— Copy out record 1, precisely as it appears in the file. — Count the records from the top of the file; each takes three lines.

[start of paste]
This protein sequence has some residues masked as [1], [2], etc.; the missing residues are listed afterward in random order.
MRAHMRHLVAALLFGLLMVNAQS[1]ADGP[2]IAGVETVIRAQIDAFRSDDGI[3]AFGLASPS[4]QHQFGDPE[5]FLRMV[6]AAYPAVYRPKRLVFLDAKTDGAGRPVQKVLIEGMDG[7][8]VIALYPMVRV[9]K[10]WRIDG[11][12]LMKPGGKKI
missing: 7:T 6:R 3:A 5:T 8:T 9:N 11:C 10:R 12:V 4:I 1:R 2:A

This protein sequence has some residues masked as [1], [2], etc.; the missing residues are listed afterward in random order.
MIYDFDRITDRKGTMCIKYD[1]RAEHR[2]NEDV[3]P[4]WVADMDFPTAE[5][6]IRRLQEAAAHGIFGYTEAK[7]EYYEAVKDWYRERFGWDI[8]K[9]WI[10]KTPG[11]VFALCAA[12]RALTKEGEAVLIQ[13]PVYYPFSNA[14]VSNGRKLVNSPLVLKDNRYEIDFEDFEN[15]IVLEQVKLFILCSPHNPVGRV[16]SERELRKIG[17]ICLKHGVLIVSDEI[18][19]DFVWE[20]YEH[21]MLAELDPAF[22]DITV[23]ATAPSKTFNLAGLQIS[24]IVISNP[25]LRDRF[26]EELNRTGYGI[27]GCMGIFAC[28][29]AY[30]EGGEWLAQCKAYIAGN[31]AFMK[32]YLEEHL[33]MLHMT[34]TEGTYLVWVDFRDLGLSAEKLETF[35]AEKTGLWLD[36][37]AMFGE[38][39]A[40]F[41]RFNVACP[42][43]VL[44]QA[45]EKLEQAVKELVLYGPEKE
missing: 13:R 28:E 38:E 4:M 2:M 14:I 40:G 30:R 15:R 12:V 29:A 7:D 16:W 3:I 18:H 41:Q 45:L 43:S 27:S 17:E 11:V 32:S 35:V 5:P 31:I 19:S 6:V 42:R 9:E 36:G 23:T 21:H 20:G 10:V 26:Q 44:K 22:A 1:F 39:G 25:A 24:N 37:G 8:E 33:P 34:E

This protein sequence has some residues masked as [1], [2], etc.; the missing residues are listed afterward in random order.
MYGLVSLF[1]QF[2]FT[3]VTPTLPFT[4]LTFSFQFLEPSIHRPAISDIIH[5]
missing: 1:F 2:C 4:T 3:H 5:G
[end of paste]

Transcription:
This protein sequence has some residues masked as [1], [2], etc.; the missing residues are listed afterward in random order.
MRAHMRHLVAALLFGLLMVNAQS[1]ADGP[2]IAGVETVIRAQIDAFRSDDGI[3]AFGLASPS[4]QHQFGDPE[5]FLRMV[6]AAYPAVYRPKRLVFLDAKTDGAGRPVQKVLIEGMDG[7][8]VIALYPMVRV[9]K[10]WRIDG[11][12]LMKPGGKKI
missing: 7:T 6:R 3:A 5:T 8:T 9:N 11:C 10:R 12:V 4:I 1:R 2:A